In the US there are 840,000 blind spot accidents each year, and an estimated 300 people are killed as a result of HGV blind spots. Many of these deaths could be avoided by installing devices such as cameras and sensors.
According to research carried out by the World Health Organization, almost half of all deaths on the road are made up of vulnerable road users, including pedestrians, cyclists and motorcyclists. These are innocent victims who, all too often, have become momentarily invisible to drivers whose mirrors cannot cover every angle around their vehicles.
Safety experts are calling for companies to reassess their safety equipment for large vehicles after recent research carried out in the US proved that blind spot warning systems significantly decrease the chance of accidents or injury-related crashes by up to 21%.
Research, undertaken by the Insurance Institute for Highway Safety, analyzed more than 5,000 accidents in 2015 and compared results with two similar studies focused on trucking fleets in the US, and Volvo cars in Sweden. From these studies, it was shown that in the US alone more than 55,000 injuries would have been prevented if all vehicles had been equipped with blind spot or collision avoidance technology.
Road safety charities, campaigners and industry experts have been trying to solve traffic hazard issues for vulnerable road users for years and, while many point towards improving driver awareness and adjusting road layout by installing dedicated cycle tracks, blind spots and difficult maneuvers, such as backing-up, are still a major cause of death and injury for pedestrians and cyclists.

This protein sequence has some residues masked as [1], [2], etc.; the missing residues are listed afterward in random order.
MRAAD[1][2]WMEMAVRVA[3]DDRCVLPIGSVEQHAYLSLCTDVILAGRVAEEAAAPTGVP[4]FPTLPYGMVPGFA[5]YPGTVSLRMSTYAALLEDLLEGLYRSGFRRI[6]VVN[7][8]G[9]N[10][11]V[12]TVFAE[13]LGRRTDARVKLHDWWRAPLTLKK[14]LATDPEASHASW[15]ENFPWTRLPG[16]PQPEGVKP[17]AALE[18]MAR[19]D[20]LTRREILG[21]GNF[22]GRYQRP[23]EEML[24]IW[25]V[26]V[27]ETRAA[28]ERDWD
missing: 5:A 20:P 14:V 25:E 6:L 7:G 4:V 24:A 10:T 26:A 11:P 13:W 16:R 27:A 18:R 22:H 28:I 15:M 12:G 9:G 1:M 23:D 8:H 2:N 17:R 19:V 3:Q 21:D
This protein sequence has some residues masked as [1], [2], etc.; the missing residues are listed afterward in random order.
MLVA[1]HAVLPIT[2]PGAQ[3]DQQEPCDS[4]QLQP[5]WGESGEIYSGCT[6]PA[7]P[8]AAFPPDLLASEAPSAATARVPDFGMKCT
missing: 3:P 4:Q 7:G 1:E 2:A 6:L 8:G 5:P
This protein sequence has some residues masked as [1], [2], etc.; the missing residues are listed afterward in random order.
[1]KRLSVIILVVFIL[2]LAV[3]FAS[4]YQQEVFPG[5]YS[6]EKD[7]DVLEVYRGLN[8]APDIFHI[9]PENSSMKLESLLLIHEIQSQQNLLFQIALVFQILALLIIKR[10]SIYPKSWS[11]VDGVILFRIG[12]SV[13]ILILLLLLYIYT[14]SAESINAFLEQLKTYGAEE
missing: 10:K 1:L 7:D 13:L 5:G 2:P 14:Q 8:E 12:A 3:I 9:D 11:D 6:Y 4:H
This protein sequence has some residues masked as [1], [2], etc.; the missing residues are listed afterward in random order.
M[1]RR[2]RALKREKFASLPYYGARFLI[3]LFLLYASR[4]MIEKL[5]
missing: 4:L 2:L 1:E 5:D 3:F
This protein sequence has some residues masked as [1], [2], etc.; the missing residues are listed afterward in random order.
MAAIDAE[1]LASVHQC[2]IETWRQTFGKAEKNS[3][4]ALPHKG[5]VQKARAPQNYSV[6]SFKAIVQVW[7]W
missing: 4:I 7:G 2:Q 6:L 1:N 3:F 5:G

There has been much debate about the value of blind spot mirrors, with many arguing that in some cases they can actually create a new blind spot. Research has also shown that in the time it takes to scan four mirrors, assess and then react to hazards, even at speeds of 3mph a vehicle could travel as far as 33 feet.
Statistics published by the NHTSA revealed that 818 cyclists died in motor vehicle crashes in 2015. Earlier this year, Californian cyclist Eric Fishbein died after a collision on highway 96 in West Kansas as he rode the 4,300 mile Trans Am bike rice.
Corey Heniser, who is an expert on vehicle safety at Brigade Electronics US, – a leading global supplier of camera monitoring systems and vehicle safety solutions – said:
“Hundreds of unnecessary deaths could be prevented every year if blind spot technology was mandatory on commercial vehicles.”
“The UN World Forum for Harmonization of Vehicle Regulations has been championing road safety globally for 50 years, but more still needs to be done to protect vulnerable road users.”
Earlier this year the Flemish government in Belgium announced a major boost to road safety in the region and will be providing generous subsidies for transporters who invest in safety measurements that go beyond the requirements of the law. Corey believes that following their lead would make road safety better for everyone.
“The example from Belgium is a really positive step in the right direction. Pedestrians and cyclists are particularly at risk from driver blind spots. Making technology like 360º cameras mandatory would significantly improve road safety for everyone.”
Brigade Electronics is a worldwide market-leading provider of safety devices and solutions for commercial vehicles and machinery.
Brigade’s range of products works to reduce the risk of collisions and protect vulnerable road users by minimizing vehicle blind spots and assisting drivers to maneuver safely.
Brigade’s product portfolio includes the Backeye 360º, camera monitor systems, bbs-tek white sound reversing alarms, ultrasonic obstacle detection, radar obstacle detection and mobile digital recorders.